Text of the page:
Streetfighter Selling for Sales Professionals
  • Aug


    Filed under: Uncategorized;

    What would it be worth to you to add more impact to your presentations? Nothing loud or dramatic. In fact, the best impact is usually subtle….but heavily customer focused.

    Too often, we make presentations that put the spotlight on us, and our company. For instance, how much time do you spend writing your proposals? A wise sales manager taught me that the amount of time I invested in preparation should be proportionate to the dollars I was asking for. Makes sense. While there’s nothing wrong with re-using a proposal format (a great time-saver), don’t let a weak, generic proposal lose the sale.

    Before proposing your solution, probe for specific needs. If your prospect said “saving money is a priority,” don’t make ‘saving money’ as one of your objectives. It’s just not specific enough. Use due diligence to discover where they could use that extra money. Find out what they believe would change…for the better…once committing to you. Now, your objectives become helping them achieve those goals.

    Here are three things to double-check before you make that next ‘big one:’

    Your Materials
    Are your written materials neat and organized? Doing some additional homework, customizing your presentation, and watching the small details can make a world of difference. Customize it to their needs, including having an “objectives” page that spells out, in detail, which of their goals you’ll helping to achieve. And, whenever possible, use visuals or demonstrations to make key points.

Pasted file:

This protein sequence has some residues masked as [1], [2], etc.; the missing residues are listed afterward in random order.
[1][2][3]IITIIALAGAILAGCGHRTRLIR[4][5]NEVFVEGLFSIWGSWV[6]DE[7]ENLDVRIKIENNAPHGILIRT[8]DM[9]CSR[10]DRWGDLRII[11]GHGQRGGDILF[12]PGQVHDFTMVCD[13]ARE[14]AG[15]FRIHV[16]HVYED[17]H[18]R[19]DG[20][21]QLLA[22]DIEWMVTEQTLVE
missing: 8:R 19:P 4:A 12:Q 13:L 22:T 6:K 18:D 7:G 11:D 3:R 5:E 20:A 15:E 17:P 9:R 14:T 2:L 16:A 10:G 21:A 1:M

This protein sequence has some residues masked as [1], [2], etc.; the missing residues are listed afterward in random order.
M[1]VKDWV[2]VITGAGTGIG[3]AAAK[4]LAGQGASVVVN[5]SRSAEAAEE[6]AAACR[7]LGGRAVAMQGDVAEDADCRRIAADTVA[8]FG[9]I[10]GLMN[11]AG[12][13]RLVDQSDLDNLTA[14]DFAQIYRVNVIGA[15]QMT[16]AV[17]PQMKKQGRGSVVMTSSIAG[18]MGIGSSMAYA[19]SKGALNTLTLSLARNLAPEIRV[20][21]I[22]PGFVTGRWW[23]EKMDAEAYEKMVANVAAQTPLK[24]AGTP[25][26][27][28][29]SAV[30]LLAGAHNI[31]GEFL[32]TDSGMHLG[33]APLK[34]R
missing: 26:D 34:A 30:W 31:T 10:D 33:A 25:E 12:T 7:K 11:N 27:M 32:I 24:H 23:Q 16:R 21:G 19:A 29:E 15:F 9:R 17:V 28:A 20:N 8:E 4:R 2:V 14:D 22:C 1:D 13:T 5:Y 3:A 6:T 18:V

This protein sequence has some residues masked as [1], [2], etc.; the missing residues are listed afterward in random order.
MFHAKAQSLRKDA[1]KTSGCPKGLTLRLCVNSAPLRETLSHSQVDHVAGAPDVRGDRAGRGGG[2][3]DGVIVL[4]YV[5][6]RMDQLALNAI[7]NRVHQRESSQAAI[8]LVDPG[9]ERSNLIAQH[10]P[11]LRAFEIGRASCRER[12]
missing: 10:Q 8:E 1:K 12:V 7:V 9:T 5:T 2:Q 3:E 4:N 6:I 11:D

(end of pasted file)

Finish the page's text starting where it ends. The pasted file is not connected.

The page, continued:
Your Leadership
    A prospect should never be handed a proposal to quietly read. The best, and most successful proposals, are interactive. You both have a part. You’re the tour guide through this presentation, and it’s up to you to walk them through the selling points, getting their comments along the way.

    Did you add a little extra grooming time this morning? Clothes clean and pressed? An extra breath mint in your pocket? Did you “dry run” your presentation? Top pros continue to record themselves, and become keenly aware of speech habits (like repeated use of “you know,” you know?). And always arrive five to ten minutes early for a scheduled appointment. Even if you don’t notice, your prospect will.

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